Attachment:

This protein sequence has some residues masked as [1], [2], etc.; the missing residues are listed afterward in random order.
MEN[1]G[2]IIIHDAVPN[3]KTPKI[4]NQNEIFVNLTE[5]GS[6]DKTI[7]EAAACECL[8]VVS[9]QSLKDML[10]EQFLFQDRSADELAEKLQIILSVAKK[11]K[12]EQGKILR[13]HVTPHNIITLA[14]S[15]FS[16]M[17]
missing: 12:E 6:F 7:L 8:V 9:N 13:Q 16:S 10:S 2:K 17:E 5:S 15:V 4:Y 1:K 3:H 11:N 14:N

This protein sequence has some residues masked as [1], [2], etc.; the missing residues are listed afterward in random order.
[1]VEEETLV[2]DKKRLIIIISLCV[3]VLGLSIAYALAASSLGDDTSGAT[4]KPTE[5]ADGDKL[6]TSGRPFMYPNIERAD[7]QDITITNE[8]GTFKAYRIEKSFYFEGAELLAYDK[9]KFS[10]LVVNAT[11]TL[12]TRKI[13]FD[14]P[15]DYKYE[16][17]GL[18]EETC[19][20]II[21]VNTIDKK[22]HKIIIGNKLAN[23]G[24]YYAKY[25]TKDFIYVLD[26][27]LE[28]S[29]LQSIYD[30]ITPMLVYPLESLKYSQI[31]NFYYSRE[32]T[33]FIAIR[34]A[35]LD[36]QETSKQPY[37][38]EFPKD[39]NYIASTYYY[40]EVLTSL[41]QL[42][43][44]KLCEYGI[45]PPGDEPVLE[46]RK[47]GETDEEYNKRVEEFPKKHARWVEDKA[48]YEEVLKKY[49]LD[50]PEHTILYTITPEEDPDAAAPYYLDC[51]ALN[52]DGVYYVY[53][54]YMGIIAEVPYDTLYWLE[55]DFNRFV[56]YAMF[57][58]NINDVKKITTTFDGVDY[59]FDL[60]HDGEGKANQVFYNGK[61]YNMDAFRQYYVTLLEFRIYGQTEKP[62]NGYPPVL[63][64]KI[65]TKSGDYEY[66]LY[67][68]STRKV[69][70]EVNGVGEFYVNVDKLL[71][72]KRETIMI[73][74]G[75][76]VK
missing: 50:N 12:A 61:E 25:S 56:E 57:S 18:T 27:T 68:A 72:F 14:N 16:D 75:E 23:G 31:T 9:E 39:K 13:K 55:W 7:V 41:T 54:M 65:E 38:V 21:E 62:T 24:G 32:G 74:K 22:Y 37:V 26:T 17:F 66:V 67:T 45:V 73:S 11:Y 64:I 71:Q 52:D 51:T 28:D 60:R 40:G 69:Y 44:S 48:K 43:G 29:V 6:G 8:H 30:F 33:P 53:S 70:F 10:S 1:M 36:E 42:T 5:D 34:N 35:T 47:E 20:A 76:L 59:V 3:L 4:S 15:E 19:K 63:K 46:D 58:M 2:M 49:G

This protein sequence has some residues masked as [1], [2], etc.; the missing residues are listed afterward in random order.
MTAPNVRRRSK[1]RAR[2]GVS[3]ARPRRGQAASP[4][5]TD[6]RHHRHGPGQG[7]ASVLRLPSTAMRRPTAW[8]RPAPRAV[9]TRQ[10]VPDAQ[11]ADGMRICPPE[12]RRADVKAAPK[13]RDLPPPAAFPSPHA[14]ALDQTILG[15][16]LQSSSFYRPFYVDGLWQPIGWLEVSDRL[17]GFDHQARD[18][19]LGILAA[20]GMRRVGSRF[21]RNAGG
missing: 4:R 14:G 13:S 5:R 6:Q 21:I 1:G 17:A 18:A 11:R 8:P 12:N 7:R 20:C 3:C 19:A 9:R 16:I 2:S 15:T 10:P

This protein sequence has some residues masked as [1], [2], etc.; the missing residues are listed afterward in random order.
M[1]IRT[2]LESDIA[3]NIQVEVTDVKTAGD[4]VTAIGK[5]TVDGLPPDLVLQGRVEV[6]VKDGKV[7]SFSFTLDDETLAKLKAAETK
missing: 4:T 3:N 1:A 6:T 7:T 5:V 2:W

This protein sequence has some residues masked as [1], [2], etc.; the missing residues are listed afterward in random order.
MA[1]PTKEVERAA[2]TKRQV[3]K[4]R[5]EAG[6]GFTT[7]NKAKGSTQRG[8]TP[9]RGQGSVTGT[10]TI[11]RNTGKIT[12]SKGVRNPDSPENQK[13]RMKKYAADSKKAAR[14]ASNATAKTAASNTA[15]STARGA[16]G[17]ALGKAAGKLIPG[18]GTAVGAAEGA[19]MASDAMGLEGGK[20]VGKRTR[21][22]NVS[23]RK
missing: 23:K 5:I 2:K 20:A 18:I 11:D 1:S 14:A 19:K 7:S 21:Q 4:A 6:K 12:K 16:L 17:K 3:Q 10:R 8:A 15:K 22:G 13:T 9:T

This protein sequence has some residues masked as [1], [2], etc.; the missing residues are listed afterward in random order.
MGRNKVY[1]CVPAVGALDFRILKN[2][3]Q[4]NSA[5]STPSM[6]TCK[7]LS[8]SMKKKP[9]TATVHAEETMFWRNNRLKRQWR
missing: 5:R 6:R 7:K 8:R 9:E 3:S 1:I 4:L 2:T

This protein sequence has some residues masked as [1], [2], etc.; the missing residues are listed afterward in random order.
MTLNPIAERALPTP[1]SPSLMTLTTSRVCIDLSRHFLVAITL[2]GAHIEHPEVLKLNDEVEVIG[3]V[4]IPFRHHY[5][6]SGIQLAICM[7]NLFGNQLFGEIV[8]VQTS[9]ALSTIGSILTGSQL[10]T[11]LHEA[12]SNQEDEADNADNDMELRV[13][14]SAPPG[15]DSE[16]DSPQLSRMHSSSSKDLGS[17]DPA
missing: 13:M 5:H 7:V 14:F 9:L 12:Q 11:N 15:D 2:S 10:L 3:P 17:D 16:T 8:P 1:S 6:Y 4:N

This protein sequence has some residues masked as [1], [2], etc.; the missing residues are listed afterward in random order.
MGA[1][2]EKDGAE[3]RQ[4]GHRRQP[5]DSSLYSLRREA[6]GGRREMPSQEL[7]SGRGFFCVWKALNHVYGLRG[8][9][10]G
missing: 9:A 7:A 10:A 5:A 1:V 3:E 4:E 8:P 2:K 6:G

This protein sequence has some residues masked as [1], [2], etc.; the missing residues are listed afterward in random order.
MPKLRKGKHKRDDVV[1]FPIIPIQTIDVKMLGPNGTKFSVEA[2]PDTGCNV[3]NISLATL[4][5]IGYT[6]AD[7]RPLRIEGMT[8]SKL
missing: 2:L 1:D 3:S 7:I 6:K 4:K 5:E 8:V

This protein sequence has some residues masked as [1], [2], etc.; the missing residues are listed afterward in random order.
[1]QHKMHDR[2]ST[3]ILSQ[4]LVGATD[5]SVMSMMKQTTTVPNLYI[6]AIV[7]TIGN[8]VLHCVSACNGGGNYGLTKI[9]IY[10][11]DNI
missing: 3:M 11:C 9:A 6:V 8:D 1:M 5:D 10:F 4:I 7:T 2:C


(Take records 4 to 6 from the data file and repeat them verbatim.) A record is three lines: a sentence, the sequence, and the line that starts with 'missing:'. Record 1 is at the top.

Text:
This protein sequence has some residues masked as [1], [2], etc.; the missing residues are listed afterward in random order.
M[1]IRT[2]LESDIA[3]NIQVEVTDVKTAGD[4]VTAIGK[5]TVDGLPPDLVLQGRVEV[6]VKDGKV[7]SFSFTLDDETLAKLKAAETK
missing: 4:T 3:N 1:A 6:T 7:T 5:V 2:W

This protein sequence has some residues masked as [1], [2], etc.; the missing residues are listed afterward in random order.
MA[1]PTKEVERAA[2]TKRQV[3]K[4]R[5]EAG[6]GFTT[7]NKAKGSTQRG[8]TP[9]RGQGSVTGT[10]TI[11]RNTGKIT[12]SKGVRNPDSPENQK[13]RMKKYAADSKKAAR[14]ASNATAKTAASNTA[15]STARGA[16]G[17]ALGKAAGKLIPG[18]GTAVGAAEGA[19]MASDAMGLEGGK[20]VGKRTR[21][22]NVS[23]RK
missing: 23:K 5:I 2:K 20:A 18:I 11:D 1:S 14:A 19:K 7:S 21:Q 4:A 6:K 12:K 16:L 17:K 3:Q 10:R 8:A 15:K 22:G 13:T 9:T

This protein sequence has some residues masked as [1], [2], etc.; the missing residues are listed afterward in random order.
MGRNKVY[1]CVPAVGALDFRILKN[2][3]Q[4]NSA[5]STPSM[6]TCK[7]LS[8]SMKKKP[9]TATVHAEETMFWRNNRLKRQWR
missing: 5:R 6:R 7:K 8:R 9:E 3:S 1:I 4:L 2:T